In Skyrim, you could put a bucket on an shopkeeper’s head to block line of sight and steal everything in the room. It’s stupid, it’s immersion-breaking but that’s just a happy little accident of different gameplay systems interacting with each other. It’s actually fun if you come across it by accident.

In Metal Gear Solid V, you can drop in supplies at a far distance. This is an odd choice at first glance, why not just drop it right on your feet? It’s a tool you can mess around with: distracting enemy patrols is one thing, but using in as a weapon in a boss fight? Now that’s something else!

Such things are missing in games that claimed to be open world. While Ghost Recon Wildlands is a well made game, as I tried in the open beta, it’s game design does not offer such freedom. You go to an outpost, do some recon (or not), and approach the objective silently, or guns blazing (with or without a vehicle). Repeat ad infinitum.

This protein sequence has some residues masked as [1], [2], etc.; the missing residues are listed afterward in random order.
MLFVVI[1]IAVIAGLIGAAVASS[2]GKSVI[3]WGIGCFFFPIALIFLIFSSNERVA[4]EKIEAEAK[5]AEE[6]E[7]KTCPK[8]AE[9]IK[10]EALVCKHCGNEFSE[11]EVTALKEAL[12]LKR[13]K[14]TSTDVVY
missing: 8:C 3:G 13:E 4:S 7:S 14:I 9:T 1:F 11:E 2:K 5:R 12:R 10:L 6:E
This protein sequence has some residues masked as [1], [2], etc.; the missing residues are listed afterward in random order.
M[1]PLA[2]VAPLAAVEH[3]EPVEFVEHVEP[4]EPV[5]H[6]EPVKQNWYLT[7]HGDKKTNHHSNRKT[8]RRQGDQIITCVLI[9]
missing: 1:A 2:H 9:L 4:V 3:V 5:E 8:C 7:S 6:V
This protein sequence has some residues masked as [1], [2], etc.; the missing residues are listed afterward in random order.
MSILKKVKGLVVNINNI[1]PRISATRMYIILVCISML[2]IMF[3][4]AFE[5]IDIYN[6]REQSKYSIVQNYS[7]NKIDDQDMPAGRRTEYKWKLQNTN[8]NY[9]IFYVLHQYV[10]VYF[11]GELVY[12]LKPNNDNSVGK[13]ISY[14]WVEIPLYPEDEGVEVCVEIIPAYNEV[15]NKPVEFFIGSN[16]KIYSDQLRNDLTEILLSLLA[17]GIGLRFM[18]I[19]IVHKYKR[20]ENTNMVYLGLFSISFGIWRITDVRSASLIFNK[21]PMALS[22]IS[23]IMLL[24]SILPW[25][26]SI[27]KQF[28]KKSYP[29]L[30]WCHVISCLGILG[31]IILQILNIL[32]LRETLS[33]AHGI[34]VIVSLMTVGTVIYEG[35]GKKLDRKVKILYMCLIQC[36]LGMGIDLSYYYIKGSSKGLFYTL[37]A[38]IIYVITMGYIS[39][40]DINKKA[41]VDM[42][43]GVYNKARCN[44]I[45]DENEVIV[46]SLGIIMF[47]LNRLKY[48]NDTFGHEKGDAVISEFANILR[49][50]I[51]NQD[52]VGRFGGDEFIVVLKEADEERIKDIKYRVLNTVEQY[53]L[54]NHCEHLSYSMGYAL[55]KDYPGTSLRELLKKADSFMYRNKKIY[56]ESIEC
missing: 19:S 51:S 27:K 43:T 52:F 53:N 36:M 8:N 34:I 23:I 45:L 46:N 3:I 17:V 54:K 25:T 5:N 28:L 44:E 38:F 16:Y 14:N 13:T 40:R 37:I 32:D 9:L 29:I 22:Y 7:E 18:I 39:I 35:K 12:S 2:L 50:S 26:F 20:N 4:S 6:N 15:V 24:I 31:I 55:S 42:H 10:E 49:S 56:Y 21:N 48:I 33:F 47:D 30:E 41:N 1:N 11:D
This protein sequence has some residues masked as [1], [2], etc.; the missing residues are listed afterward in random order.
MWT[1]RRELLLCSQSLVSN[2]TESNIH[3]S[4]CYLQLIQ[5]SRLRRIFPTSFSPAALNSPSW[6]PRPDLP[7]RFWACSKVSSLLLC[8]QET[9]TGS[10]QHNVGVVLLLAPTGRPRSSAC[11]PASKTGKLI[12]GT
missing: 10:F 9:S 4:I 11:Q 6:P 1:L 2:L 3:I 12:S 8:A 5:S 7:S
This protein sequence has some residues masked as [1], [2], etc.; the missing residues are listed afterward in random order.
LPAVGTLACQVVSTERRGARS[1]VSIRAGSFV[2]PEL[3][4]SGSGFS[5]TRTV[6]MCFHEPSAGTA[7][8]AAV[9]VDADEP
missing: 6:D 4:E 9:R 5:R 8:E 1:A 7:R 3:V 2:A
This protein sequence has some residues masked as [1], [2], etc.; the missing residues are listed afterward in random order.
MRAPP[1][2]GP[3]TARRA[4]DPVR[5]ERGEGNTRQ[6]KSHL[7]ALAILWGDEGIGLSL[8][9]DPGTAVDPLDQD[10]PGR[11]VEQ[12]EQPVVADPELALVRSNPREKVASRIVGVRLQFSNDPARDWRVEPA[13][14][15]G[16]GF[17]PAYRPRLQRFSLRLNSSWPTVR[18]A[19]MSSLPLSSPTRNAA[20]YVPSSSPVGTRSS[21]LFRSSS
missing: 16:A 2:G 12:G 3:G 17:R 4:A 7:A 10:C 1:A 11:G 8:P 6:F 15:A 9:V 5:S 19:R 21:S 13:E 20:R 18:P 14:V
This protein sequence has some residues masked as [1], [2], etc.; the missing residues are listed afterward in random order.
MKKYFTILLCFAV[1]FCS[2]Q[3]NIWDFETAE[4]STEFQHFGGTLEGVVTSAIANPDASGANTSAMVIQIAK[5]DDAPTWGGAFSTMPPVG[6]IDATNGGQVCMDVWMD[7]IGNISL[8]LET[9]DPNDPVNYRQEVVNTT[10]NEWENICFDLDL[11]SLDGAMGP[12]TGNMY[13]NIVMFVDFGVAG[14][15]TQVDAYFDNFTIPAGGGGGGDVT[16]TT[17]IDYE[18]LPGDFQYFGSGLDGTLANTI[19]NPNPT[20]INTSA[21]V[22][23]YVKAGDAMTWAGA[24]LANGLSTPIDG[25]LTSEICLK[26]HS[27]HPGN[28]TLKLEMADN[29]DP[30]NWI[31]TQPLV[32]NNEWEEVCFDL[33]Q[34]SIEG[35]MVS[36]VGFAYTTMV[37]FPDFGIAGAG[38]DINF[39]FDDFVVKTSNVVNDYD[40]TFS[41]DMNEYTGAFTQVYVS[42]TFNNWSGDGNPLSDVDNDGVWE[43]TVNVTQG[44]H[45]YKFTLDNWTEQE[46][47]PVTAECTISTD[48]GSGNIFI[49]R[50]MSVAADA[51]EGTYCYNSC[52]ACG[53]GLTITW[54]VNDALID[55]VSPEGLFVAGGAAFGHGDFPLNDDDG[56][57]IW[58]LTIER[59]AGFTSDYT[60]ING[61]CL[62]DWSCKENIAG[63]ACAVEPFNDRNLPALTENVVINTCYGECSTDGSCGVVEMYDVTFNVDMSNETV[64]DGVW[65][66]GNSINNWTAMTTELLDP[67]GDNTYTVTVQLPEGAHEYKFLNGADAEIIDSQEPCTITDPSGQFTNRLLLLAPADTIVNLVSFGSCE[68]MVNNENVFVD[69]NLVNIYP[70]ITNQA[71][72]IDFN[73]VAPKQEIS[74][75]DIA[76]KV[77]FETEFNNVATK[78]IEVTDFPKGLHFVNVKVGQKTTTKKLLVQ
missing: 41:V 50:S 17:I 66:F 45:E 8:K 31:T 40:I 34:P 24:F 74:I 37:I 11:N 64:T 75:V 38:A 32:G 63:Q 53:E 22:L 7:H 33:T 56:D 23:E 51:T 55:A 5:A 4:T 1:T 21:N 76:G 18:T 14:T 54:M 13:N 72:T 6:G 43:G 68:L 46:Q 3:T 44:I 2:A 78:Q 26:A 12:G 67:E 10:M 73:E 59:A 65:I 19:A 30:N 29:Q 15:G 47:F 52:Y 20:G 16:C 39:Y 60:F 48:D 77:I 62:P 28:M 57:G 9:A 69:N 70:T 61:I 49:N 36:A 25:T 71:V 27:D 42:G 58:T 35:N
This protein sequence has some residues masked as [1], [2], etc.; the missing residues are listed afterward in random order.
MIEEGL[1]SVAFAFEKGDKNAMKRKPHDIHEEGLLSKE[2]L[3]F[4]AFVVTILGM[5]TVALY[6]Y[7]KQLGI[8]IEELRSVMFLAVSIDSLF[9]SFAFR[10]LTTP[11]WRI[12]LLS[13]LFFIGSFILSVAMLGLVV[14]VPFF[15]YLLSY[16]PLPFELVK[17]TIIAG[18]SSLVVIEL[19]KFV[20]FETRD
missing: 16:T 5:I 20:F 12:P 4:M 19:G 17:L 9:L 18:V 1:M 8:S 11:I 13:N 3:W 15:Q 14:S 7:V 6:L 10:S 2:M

There are ways to spice up the situation, you can call in mortar support or rebel troops to distract the enemies, but that’s a baked in feature. You know what would be cool? Setting up fights by luring Unidad soldiers to the cartel or vice versa. These two factions will confront each other if they are within their sights, so what if we have abilities that can facilitate this? A cartel giving chase since we attacked a small checkpoint they were holding, then give chase where we lead them into Unidad territory.

Plus, Wildlands suffer in its side mission design. Most of them have one optimal way of approaching it, so that’s a bummer if you are looking for a true open world game. It is open world in the sense that you have freedom to make your way from point A to point B, where point B might as well be an instanced dungeon separated from the rest of the world when you’re doing the mission as it does not interact with other systems outside of it. All the outposts are self-contained, for good reason, but there’s not enough variety in its moment-to-moment action.